History and description

A town of Roman origin and a defensive siege construction made by Litus, Cherbourg has had a castle since the 10th century. The first urban wall is thought to have been constructed shortly after. After multiple battles and sieges between France and England, the town was permanently returned to France in 1450. The castle and the medieval ramparts were then restored at the time. In the course of the 16th-17th centuries, the fortifications were upgraded with some modern works but what Vauban discovered during an inspection in 1686 was a urban wall and a castle in ruins, and moats silted up. He emphasised the strategic importance of the port which faced England. In 1639, the commissioner general of the navy of Louis XIII, Louis le Roux d’Infréville submitted a report underlining the importance of Cherbourg but was largely ignored.
Vauban proposed an identical project in 1686, the main elements of which were as follows: firstly, dig up the moats, subsequently, construct five new bastions and a hornwork to protect the town and extend it to the west and south. This was further modified in 1694 and 1699 by the installation of cannon towers on the Pelée Island and on the Homet rock. However, he had no interest whatsoever in setting up Cherbourg as a military port, since he was too focused on the construction he was overseeing in Brest and Saint-Malo at the same time. As for the construction commenced in 1687, they were abandoned by Louvois in 1689. The medieval castle was demolished in 1688.
Other projects were pursued under the Regency and under the effective reign of Louis XV, only one of which came to fruition: the construction of the first fort de Querquinville in 1756. This fort was insufficient to protect Cherbourg from an English attack two years later. It was not until 1774, on the eve of the French involvement in the American war of Independence, that Louis XVI agreed to reconsider Cherbourg as a site for a military port. In 1779, the engineer de Caux took up the projects of Vauban and fortified the Pelée island and the Homet rock with the construction of the fort Royal (1782-1785) on the first island, that of the vaulted fort d’Artois (1779-1785) on the second. In 1787, the fort de Querquinville was reconstructed, vaulted and equipped with a hornwork and moats. The construction of the port arsenal commenced in 1788, under the orders of Duke Harcourt, governor of Normandy, who had convinced Louis XVI of the need to create a large dam to protect the anchorage. The French Revolution interrupted the construction in 1792. Work recommenced under the Consulate. In 1806, the first basin was inaugurated by the Empress Marie-Louise, but it was not until 1853 that the port arsenal was completed. Napoléon III added three external forts there, as a means of protecting the dam in 1860. During the German Occupation, the Todt Organisation undertook huge construction work in Cherbourg, included in the Wall of the Atlantic in 1942, as Festung, namely, a fortified military port also equipped with numerous bunkers. After the Liberation, the port was reconstructed and modernised.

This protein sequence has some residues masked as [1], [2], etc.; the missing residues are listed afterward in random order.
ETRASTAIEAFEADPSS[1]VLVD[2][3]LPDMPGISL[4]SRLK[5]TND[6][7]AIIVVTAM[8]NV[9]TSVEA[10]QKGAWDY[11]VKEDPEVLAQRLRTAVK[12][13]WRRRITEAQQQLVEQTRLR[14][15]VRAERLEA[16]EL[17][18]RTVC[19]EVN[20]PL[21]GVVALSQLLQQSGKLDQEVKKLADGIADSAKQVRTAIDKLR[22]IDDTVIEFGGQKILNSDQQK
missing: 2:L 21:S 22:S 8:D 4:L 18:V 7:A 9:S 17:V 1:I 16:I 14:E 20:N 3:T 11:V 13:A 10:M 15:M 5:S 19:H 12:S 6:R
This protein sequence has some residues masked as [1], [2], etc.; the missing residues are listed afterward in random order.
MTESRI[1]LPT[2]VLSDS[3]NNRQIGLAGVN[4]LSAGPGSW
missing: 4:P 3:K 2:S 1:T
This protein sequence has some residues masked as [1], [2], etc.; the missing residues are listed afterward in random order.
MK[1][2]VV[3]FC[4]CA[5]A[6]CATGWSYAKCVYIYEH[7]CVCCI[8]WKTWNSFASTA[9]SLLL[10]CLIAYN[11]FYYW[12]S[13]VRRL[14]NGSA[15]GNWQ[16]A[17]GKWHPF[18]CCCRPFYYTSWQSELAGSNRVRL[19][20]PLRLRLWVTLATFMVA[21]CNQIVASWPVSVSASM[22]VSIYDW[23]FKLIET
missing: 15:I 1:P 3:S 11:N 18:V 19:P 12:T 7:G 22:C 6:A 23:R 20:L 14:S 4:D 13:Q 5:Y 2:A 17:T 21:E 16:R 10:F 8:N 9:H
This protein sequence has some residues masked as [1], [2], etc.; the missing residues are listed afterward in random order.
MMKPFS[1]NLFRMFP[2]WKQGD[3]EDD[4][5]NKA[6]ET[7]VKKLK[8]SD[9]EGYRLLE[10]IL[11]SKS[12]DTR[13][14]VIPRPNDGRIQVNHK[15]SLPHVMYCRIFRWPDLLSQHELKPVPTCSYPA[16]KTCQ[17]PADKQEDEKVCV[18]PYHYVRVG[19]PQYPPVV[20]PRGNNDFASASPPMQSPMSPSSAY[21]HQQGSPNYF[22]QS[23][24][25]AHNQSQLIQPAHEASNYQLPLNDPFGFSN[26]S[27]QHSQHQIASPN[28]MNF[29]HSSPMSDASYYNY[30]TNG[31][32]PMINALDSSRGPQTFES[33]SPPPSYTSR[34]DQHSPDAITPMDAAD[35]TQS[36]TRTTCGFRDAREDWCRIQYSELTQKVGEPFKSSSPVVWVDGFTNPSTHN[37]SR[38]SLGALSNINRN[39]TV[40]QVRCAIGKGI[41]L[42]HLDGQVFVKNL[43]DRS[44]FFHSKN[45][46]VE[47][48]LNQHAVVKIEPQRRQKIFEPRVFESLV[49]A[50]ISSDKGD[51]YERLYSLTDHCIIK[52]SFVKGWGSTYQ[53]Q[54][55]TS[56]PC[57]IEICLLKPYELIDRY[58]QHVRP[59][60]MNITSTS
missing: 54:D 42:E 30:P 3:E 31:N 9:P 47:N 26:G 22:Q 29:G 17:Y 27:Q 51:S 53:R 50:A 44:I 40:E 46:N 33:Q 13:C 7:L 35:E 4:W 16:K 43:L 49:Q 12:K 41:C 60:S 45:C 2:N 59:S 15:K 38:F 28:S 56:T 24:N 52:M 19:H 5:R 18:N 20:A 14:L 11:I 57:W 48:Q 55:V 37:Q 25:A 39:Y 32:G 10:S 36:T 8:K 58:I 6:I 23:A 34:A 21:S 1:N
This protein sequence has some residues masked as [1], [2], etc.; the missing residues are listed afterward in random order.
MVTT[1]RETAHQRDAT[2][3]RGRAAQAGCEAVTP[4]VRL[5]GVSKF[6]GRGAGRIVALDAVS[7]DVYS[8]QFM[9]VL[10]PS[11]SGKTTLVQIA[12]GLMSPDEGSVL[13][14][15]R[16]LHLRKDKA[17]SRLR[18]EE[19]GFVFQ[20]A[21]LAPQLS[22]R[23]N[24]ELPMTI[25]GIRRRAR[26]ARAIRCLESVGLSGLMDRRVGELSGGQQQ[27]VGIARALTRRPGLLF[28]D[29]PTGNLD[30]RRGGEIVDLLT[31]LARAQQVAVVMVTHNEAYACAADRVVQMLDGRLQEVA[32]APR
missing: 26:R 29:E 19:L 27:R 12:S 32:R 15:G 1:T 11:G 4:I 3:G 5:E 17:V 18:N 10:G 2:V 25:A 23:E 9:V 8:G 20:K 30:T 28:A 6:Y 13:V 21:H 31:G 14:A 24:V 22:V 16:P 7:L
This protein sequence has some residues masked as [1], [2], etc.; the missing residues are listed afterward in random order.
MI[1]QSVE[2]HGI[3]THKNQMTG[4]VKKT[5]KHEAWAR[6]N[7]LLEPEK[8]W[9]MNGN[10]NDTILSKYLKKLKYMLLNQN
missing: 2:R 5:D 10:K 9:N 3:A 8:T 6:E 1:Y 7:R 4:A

Current state

The forts of Pelée Island and the Homet rock, and the dams and basins of the port arsenal still exist, although they were modified and damaged during the Second World War. They can be visited by arrangement with the local tourist office. However, nothing further is left of the urban wall and the buildings of the arsenal from the 18th and 19th centuries, although the site is still occupied by the French navy. To see details of the former, it is necessary to review the relief map of the 19th century preserved at the musée des Invalides in Paris.


49° 38' 20" N, -1° 37' 30" E

urban wall
Louis Le Roux d’Infréville, Sébastien le Prestre de Vauban, Benjamin de Combes, Pierre-Jean de Caux
  • FAUCHERRE (N.), LECUYER (G.), La route des fortifications en Bretagne Normandie, Paris, 2006.
  • FOURNIER (P.), « La place forte de Cherbourg au XIXe siècle » in Vauban et ses successeurs sur les côtes de la Manche, Paris, 2003, p.345-353.
  • FOURNIER (P.), « Les forts de Cherbourg » in Vauban et ses successeurs sur les côtes de la Manche, Paris, 2003, p.355-362.
  • PROST (P.), « Le contexte général et stratégique de Cherbourg » in Vauban et ses successeurs sur les côtes de la Manche, Paris, 2003, p.95-105.
  • WARMOES (I.), Le Musée des Plans-Reliefs, Paris, 1997, p.63-64.
Text in english
Text in english